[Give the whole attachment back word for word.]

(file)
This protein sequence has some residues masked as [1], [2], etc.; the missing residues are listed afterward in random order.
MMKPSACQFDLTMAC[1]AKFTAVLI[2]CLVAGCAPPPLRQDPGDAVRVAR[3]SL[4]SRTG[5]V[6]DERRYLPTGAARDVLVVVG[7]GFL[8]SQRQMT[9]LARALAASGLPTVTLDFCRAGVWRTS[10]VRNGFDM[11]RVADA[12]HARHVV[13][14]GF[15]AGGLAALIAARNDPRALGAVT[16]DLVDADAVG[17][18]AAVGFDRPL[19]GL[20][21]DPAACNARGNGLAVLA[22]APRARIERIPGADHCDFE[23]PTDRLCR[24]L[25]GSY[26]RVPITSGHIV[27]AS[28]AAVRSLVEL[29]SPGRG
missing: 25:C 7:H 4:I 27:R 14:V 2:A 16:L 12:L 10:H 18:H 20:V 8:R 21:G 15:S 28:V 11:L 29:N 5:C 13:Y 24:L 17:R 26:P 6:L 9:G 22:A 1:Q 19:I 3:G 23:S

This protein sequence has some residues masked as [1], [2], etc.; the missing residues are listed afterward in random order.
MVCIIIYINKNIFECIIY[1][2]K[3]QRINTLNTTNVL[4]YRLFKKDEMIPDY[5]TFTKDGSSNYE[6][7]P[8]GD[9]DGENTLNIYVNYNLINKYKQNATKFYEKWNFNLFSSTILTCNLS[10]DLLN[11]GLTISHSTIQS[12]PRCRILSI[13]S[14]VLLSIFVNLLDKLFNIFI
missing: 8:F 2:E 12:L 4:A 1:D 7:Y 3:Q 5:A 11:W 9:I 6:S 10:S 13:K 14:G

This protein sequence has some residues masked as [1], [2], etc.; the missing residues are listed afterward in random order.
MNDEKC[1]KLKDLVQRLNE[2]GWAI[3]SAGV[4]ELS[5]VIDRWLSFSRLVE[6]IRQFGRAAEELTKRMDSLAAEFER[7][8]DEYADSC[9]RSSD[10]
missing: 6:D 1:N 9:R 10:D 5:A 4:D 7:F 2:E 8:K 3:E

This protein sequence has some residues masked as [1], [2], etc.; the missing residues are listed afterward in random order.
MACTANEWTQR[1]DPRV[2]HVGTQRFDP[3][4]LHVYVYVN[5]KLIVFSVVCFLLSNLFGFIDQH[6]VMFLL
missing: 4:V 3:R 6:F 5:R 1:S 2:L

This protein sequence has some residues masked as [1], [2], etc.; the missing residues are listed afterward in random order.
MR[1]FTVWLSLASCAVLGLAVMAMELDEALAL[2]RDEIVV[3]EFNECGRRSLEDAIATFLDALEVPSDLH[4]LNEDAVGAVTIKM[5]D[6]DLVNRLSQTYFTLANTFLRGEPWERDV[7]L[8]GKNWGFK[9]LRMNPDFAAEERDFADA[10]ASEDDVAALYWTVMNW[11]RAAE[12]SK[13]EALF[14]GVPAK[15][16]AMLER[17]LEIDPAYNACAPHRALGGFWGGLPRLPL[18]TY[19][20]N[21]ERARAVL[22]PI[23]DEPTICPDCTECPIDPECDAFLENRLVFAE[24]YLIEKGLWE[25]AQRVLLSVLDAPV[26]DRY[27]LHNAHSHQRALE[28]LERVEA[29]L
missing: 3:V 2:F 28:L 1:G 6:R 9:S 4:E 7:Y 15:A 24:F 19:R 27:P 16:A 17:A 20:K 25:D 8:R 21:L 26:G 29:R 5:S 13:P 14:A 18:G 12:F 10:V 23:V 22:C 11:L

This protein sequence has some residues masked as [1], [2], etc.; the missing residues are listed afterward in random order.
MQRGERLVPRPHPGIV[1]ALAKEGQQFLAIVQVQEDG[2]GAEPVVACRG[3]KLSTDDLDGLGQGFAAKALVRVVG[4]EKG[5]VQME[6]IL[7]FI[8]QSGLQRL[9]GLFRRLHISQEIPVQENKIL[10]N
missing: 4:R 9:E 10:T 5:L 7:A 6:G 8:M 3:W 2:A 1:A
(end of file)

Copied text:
This protein sequence has some residues masked as [1], [2], etc.; the missing residues are listed afterward in random order.
MMKPSACQFDLTMAC[1]AKFTAVLI[2]CLVAGCAPPPLRQDPGDAVRVAR[3]SL[4]SRTG[5]V[6]DERRYLPTGAARDVLVVVG[7]GFL[8]SQRQMT[9]LARALAASGLPTVTLDFCRAGVWRTS[10]VRNGFDM[11]RVADA[12]HARHVV[13][14]GF[15]AGGLAALIAARNDPRALGAVT[16]DLVDADAVG[17][18]AAVGFDRPL[19]GL[20][21]DPAACNARGNGLAVLA[22]APRARIERIPGADHCDFE[23]PTDRLCR[24]L[25]GSY[26]RVPITSGHIV[27]AS[28]AAVRSLVEL[29]SPGRG
missing: 25:C 7:H 4:I 27:R 14:V 2:A 16:L 12:L 10:H 18:H 20:V 8:R 21:G 15:S 28:V 11:L 29:N 5:C 13:Y 24:L 17:R 26:P 6:L 9:G 22:A 1:Q 19:I 3:G 23:S

This protein sequence has some residues masked as [1], [2], etc.; the missing residues are listed afterward in random order.
MVCIIIYINKNIFECIIY[1][2]K[3]QRINTLNTTNVL[4]YRLFKKDEMIPDY[5]TFTKDGSSNYE[6][7]P[8]GD[9]DGENTLNIYVNYNLINKYKQNATKFYEKWNFNLFSSTILTCNLS[10]DLLN[11]GLTISHSTIQS[12]PRCRILSI[13]S[14]VLLSIFVNLLDKLFNIFI
missing: 8:F 2:E 12:L 4:A 1:D 7:Y 3:Q 5:A 11:W 9:I 6:S 10:S 13:K 14:G

This protein sequence has some residues masked as [1], [2], etc.; the missing residues are listed afterward in random order.
MNDEKC[1]KLKDLVQRLNE[2]GWAI[3]SAGV[4]ELS[5]VIDRWLSFSRLVE[6]IRQFGRAAEELTKRMDSLAAEFER[7][8]DEYADSC[9]RSSD[10]
missing: 6:D 1:N 9:R 10:D 5:A 4:D 7:F 2:E 8:K 3:E

This protein sequence has some residues masked as [1], [2], etc.; the missing residues are listed afterward in random order.
MACTANEWTQR[1]DPRV[2]HVGTQRFDP[3][4]LHVYVYVN[5]KLIVFSVVCFLLSNLFGFIDQH[6]VMFLL
missing: 4:V 3:R 6:F 5:R 1:S 2:L

This protein sequence has some residues masked as [1], [2], etc.; the missing residues are listed afterward in random order.
MR[1]FTVWLSLASCAVLGLAVMAMELDEALAL[2]RDEIVV[3]EFNECGRRSLEDAIATFLDALEVPSDLH[4]LNEDAVGAVTIKM[5]D[6]DLVNRLSQTYFTLANTFLRGEPWERDV[7]L[8]GKNWGFK[9]LRMNPDFAAEERDFADA[10]ASEDDVAALYWTVMNW[11]RAAE[12]SK[13]EALF[14]GVPAK[15][16]AMLER[17]LEIDPAYNACAPHRALGGFWGGLPRLPL[18]TY[19][20]N[21]ERARAVL[22]PI[23]DEPTICPDCTECPIDPECDAFLENRLVFAE[24]YLIEKGLWE[25]AQRVLLSVLDAPV[26]DRY[27]LHNAHSHQRALE[28]LERVEA[29]L
missing: 3:V 2:F 28:L 1:G 6:R 9:S 4:E 7:Y 15:A 24:F 19:R 27:P 16:A 17:A 20:K 25:D 8:R 21:L 26:G 29:R 5:S 13:P 14:A 18:G 12:F 10:V 23:V 22:C 11:L

This protein sequence has some residues masked as [1], [2], etc.; the missing residues are listed afterward in random order.
MQRGERLVPRPHPGIV[1]ALAKEGQQFLAIVQVQEDG[2]GAEPVVACRG[3]KLSTDDLDGLGQGFAAKALVRVVG[4]EKG[5]VQME[6]IL[7]FI[8]QSGLQRL[9]GLFRRLHISQEIPVQENKIL[10]N
missing: 4:R 9:E 10:T 5:L 7:A 6:G 8:M 3:W 2:A 1:A